People in the book blogging community are likely already familiar with The Shore by Sara Taylor. In my little corner of the blogging community it seems to be the most talked about, tweeted about, and reviewed book that came out this spring.
Here are the blogger reviews of The Shore from my network (if I missed yours, please comment with the link and I’ll update the list!):
- Backlist Books
- Bookish Tendencies
- Books and Bowel Movements
- Books Speak Volumes
- The Daily Dosage
- Gun in Act One
- Outlandish Lit
- River City Reading
- Sarah’s Book Shelves
- Shaina Reads
These awesome bloggers have shared great reviews & thoughts about The Shore, and that makes it a bit intimidating to try to add to the conversation at this point, but I decided to throw my 2 cents in anyway.
For those not familiar with The Shore already, it’s a novel told through a series of interconnected stories spanning multiple generations of two families living on a group of rural islands off the coast of Virginia. Also – and I guess this is ever so slightly spoiler-y – there’s a very controversial last chapter. Some people liked it or didn’t mind it, some people hated it. I’ll talk a tiny bit about my thoughts on it below, while trying to tiptoe around any spoilers.
What I loved about The Shore:
It’s southern fiction at its best. The setting is as much a character as any of the humans. It’s gothic. It features incredible strong female characters. It dabbles in magical realism. It’s sultry and rich and full of humanity – at its best and worst. While I was reading it I felt like the great southern women writers of the past had been summoned and were nodding their approval.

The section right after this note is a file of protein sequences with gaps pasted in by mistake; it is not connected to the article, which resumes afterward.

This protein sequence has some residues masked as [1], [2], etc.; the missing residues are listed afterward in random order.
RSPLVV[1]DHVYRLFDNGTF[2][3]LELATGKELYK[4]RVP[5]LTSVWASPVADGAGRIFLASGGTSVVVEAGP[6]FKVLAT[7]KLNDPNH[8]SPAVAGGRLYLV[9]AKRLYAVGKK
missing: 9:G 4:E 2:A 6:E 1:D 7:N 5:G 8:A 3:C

What The Shore left me thinking about:
First of all – it left me wanting more. I would have happily read twice the length. As I reflect on it more though, I realize that it probably works better at the length it’s at. The last chapter surprised me, I wasn’t expecting the novel to go in that direction. It felt like it was decidedly one thing, and then suddenly it was something else. For a few days I wasn’t sure how I felt about that. But the more I reflected, the more it worked for me. It challenges us as readers: it challenges our ideas of storytelling, our understanding of how characters and events relate to each other, and how far we’re willing to follow the author away from what we thought the novel was. It’s good to be challenged as a reader, and as I’ve thought more about it I’ve realized I haven’t encountered a novel that has challenged me in those ways in quite a while. It felt extremely refreshing.
What you should know before reading The Shore:
It has moments of darkness, violence and descriptions of domestic violence against women. It features strong women who overcome oppression and the hardest of circumstances – some more successfully than others, but it also shows them at their lowest moments. It’s honest and real about human behavior.
Once you read The Shore, be sure to check out the discussion breakdown (including spoilers) on the Socratic Salon – there are so many awesome insights shared as readers reflect on this one.
The main image of this post features the UK cover, which I think is beautiful. But the US cover, displayed within the post, more appropriately captures the mood of the book.